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Reducing Disaster Risk to Life and Livelihoods by Evaluating the Seismic Safety of Kathmandu's Historic Urban Infrastructure

Principal Investigator: Professor Robin Coningham, Durham University

Co-Investigators: Professor Ian Simpson, University of Stirling; Dr Andrew Wilson, University of Bradford; Professor David Toll, Durham University; Dr Paul Hughes, Durham University; Dr Vasilis Sarhosis, Newcastle University; Dr Sean Wilkinson, Newcastle University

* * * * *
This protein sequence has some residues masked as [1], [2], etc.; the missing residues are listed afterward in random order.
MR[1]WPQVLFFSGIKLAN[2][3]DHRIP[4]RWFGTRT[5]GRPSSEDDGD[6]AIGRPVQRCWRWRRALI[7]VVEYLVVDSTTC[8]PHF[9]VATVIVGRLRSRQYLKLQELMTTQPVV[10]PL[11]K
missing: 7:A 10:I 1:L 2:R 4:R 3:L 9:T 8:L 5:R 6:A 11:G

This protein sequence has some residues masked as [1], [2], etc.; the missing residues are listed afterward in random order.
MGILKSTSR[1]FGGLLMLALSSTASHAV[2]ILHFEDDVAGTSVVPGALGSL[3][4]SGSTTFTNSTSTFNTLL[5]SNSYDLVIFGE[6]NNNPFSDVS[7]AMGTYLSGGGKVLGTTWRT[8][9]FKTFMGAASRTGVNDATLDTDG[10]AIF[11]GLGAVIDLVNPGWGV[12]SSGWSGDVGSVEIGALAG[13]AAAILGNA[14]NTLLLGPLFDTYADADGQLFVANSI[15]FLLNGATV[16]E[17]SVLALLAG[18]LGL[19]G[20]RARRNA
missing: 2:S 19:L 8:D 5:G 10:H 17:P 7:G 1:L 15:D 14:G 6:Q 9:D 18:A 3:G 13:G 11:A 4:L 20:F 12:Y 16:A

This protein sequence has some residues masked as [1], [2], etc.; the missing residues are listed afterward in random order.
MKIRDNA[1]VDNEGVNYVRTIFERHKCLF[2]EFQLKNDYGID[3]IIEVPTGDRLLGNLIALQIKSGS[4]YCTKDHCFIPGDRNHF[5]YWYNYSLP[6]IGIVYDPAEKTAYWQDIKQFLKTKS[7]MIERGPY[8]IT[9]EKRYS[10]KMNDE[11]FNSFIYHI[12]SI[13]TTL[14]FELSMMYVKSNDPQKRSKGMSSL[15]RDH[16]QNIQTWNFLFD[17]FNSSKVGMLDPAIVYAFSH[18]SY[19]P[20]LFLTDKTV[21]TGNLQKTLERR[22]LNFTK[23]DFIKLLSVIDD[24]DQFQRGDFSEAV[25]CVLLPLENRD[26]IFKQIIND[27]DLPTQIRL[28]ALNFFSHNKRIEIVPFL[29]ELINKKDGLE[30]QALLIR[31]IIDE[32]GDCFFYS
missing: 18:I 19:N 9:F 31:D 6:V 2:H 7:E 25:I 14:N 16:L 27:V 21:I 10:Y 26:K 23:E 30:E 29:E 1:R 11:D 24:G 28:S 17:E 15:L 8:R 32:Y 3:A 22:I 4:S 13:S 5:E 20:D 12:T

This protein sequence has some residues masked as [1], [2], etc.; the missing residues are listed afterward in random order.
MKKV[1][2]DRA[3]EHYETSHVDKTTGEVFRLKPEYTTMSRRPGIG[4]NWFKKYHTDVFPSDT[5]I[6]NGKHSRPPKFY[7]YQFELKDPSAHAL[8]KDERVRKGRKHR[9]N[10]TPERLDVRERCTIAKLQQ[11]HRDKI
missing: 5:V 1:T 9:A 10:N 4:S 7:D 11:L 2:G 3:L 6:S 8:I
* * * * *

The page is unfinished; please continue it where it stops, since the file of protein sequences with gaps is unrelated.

Kathmandu’s medieval cities and shrines are exceptional architectural and artistic achievements with traditions of seismic adaptation. They host urban infrastructure of tangible and intangible value and play vital roles of cohesion in the life of thousands and represent portals where the heavens touch earth and people commune with guiding deities. Generating 7.6% GDP through tourism, Kathmandu’s iconic skyline was dramatically altered by the Gorkha Earthquake in 2015. Losses included 9,000 killed, 20,000 injured and the destruction of 500,000 homes. A total of 691 historic monuments across Nepal were damaged, of which 131 collapsed causing death and injury, with an associated 32% cancellation of tourist visits. This interdisciplinary North-South partnership contributes to SDG17 by co-producing and disseminating a methodology to assess, evaluate and improve the seismic safety of historic urban infrastructure within Kathmandu's World Heritage sites, reducing direct risk to life and livelihoods and damage of gains towards SDG11, while preserving Kathmandu’s authenticity and traditions.

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